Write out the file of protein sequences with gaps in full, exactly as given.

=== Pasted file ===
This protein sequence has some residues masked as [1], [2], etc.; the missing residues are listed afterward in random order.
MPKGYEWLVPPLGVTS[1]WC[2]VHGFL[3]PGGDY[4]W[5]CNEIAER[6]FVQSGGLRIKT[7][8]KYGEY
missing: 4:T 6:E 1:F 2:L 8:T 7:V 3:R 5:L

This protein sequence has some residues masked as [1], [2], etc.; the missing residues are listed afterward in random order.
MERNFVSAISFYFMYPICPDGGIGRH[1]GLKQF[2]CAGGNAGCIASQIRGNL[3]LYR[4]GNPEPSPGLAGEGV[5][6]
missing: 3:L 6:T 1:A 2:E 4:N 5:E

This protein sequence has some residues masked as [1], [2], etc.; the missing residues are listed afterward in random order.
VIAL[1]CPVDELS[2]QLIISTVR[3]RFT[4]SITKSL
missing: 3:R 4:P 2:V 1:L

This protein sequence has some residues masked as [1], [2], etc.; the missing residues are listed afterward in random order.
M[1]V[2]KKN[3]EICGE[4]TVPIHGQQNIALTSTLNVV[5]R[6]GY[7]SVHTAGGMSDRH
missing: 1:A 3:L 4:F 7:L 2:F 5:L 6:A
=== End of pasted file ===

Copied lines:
This protein sequence has some residues masked as [1], [2], etc.; the missing residues are listed afterward in random order.
MPKGYEWLVPPLGVTS[1]WC[2]VHGFL[3]PGGDY[4]W[5]CNEIAER[6]FVQSGGLRIKT[7][8]KYGEY
missing: 4:T 6:E 1:F 2:L 8:T 7:V 3:R 5:L

This protein sequence has some residues masked as [1], [2], etc.; the missing residues are listed afterward in random order.
MERNFVSAISFYFMYPICPDGGIGRH[1]GLKQF[2]CAGGNAGCIASQIRGNL[3]LYR[4]GNPEPSPGLAGEGV[5][6]
missing: 3:L 6:T 1:A 2:E 4:N 5:E

This protein sequence has some residues masked as [1], [2], etc.; the missing residues are listed afterward in random order.
VIAL[1]CPVDELS[2]QLIISTVR[3]RFT[4]SITKSL
missing: 3:R 4:P 2:V 1:L

This protein sequence has some residues masked as [1], [2], etc.; the missing residues are listed afterward in random order.
M[1]V[2]KKN[3]EICGE[4]TVPIHGQQNIALTSTLNVV[5]R[6]GY[7]SVHTAGGMSDRH
missing: 1:A 3:L 4:F 7:L 2:F 5:L 6:A